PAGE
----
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Silverhorn

 
Silverhorn

Page Type: Route

Location: Alberta, Canada, North America

Lat/Lon: 52.18100°N / 117.2011°W

Object Title: Silverhorn

Route Type: Mountaineering, Ice Climbing

Time Required: A long day

Difficulty: Moderate Alpine Ice

Grade: II

Route Quality: 
 - 8 Votes
 

 

Page By: Fred Spicker, Old School WB

Created/Edited: Feb 12, 2005 / Jun 1, 2014

Object ID: 163942

Hits: 8847 

Page Score: 74.92%  - 5 Votes 

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Overview

The Silverhorn is a subpeak of Mount Athabasca located west of the main summit. The North Glacier Route, and AA Col Route both pass over its top. The north buttress of the Silverhorn provides a steeper and thus more interesting and challenging route to its top. This is known as the Silverhorn Route.

E.R. Gibson, G.G. Macphee, N.E. Odell, and F.S. Smythe made the first ascent of the Silverhorn Route in August of 1947.

Approach

 
Approaching the Silverhorn Route<br />
Mount Athabasca
Approaching the Silverhorn
 
heading up the glacier 5:00...
Approaching the Silverhorn



A good trail leads from the climber's parking lot on the snocoach road to the glacier. Once on the glacier, follow the Normal Route to a point where the base of the Silverhorn is easily reached.








Route Description

 
Mount Athabasca<br />
 North Glacier & Silverhorn Routes
Sliverhorn and North Glacier Routes


The route is very straightforward. Simply climb straight up the crest of the buttress to the top. At several points, the slope is broken by small crevasses which are easily overcome.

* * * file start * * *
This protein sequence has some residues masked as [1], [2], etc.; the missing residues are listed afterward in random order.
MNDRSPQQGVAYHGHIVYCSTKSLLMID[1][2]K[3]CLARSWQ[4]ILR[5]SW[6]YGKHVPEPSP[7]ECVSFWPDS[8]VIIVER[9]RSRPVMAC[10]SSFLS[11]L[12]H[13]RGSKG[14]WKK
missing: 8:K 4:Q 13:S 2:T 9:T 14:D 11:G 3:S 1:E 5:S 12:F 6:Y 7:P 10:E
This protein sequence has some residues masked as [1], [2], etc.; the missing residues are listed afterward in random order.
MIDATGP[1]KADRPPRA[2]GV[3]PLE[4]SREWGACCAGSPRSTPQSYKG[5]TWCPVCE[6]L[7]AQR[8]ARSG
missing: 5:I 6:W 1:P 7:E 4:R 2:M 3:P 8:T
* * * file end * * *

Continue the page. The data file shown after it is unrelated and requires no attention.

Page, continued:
As with any snow and ice route, the amount of snow vs ice and the size of any crevasses encountered will vary depending on the time of year and from year to year. Generally, the later in the season that the route is climbed, the more ice will be encountered.

Climbing on Silverhorn:

How steep is it?

 
Mount Athabasca, The Silverhorn
View of Silverhorn showing the slope.


Remember that people rarely actually measure the steepness of an ice slope when they are climbing it and that ice slopes can seem much steeper than they really are - especially if they are exposed. But, also keep in mind that conditions on ice faces and glaciers do vary from year to year and whole features can change over time.

Different parties at different times have reported ice from 35 to 55 and even as steep as 60 degrees. Most sources indicate that the ice is moderate and in the 35 degree range of steepness.

When I climbed the route in 1976, we had about two rope lengths of 30 to 35 degree ice. We descended the route and were able to walk down the ice facing out.

Ari's Basecamp lists the route as Grade II / III 35 degrees (AD).

Geoff Ruttan, former SP member who put up the original Silverhorn page reported the ice to be 35 degrees.

The following reports indicate that perhaps the route has increased in steepness in recent years.

Obviously, one needs to go well prepared for fairly steep ice and variable conditions.

SP member rhlaird adds the following:

I think that Dougherty's description of this route as "somewhat steeper" than the Normal Route is very misleading. When we climbed this route in August, there were many sections of long 40 plus degree ice that dinner plated badly, making for a fairly technical route. It may be a steep snow slope early in the season, but I think it needs more description based on when one is climbing.

(Dougherty is the author of Selected Alpine Climbs in the Canadian Rockies)

SP member Derex21 adds the following:

We climbed the Silverhorn route under perfect conditions on June 25, 2004. Great snow and step kicking until the last 100m or so, then at least 40 deg. ice and front pointing to near the summit of Silverhorn. With only one ax, we should have belayed that section, but didn't.



Essential Gear

Standard glacier travel gear, several ice screws, and perhaps some pickets.

Some persons may want an extra ice tool in addition to their ice ax, depending on experience level and conditions.


Images

Mount Athabasca, all routes,...Mount Athabasca, Columbia...Topping out over the...Silverhorn Route up Mount...Descent of the North Glacier...